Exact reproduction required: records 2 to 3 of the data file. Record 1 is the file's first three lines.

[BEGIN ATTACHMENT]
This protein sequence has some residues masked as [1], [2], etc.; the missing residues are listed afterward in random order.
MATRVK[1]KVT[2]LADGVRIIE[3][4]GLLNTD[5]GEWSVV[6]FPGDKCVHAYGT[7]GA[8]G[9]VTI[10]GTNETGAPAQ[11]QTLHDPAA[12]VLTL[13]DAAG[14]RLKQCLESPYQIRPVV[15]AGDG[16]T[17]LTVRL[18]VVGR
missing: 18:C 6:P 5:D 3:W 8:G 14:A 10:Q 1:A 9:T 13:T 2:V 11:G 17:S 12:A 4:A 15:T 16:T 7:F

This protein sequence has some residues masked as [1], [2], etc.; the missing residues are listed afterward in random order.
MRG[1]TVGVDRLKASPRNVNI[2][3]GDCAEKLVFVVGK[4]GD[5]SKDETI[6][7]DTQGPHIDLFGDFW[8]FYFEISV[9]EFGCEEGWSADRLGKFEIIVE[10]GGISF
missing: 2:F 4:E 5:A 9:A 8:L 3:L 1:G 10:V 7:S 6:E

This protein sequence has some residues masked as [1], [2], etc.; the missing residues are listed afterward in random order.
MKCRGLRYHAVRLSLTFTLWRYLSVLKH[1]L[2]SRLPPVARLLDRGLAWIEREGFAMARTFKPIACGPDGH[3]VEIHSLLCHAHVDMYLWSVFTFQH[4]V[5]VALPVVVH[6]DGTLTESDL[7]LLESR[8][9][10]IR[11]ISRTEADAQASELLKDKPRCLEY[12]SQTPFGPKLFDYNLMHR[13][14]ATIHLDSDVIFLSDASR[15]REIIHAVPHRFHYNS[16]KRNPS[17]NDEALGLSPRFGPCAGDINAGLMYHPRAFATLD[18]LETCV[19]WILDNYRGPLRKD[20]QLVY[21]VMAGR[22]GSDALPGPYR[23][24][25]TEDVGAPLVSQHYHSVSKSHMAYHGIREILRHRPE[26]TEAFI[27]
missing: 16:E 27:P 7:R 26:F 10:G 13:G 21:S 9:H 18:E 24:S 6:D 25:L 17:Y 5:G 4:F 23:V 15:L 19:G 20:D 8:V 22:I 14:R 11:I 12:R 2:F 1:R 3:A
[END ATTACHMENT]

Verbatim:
This protein sequence has some residues masked as [1], [2], etc.; the missing residues are listed afterward in random order.
MRG[1]TVGVDRLKASPRNVNI[2][3]GDCAEKLVFVVGK[4]GD[5]SKDETI[6][7]DTQGPHIDLFGDFW[8]FYFEISV[9]EFGCEEGWSADRLGKFEIIVE[10]GGISF
missing: 2:F 4:E 5:A 9:A 8:L 3:L 1:G 10:V 7:S 6:E

This protein sequence has some residues masked as [1], [2], etc.; the missing residues are listed afterward in random order.
MKCRGLRYHAVRLSLTFTLWRYLSVLKH[1]L[2]SRLPPVARLLDRGLAWIEREGFAMARTFKPIACGPDGH[3]VEIHSLLCHAHVDMYLWSVFTFQH[4]V[5]VALPVVVH[6]DGTLTESDL[7]LLESR[8][9][10]IR[11]ISRTEADAQASELLKDKPRCLEY[12]SQTPFGPKLFDYNLMHR[13][14]ATIHLDSDVIFLSDASR[15]REIIHAVPHRFHYNS[16]KRNPS[17]NDEALGLSPRFGPCAGDINAGLMYHPRAFATLD[18]LETCV[19]WILDNYRGPLRKD[20]QLVY[21]VMAGR[22]GSDALPGPYR[23][24][25]TEDVGAPLVSQHYHSVSKSHMAYHGIREILRHRPE[26]TEAFI[27]
missing: 16:E 27:P 7:R 26:F 10:G 13:G 21:S 9:H 18:E 24:S 6:D 25:L 17:Y 5:G 4:F 23:V 15:L 19:G 20:D 8:V 22:I 14:R 11:I 12:R 2:F 1:R 3:A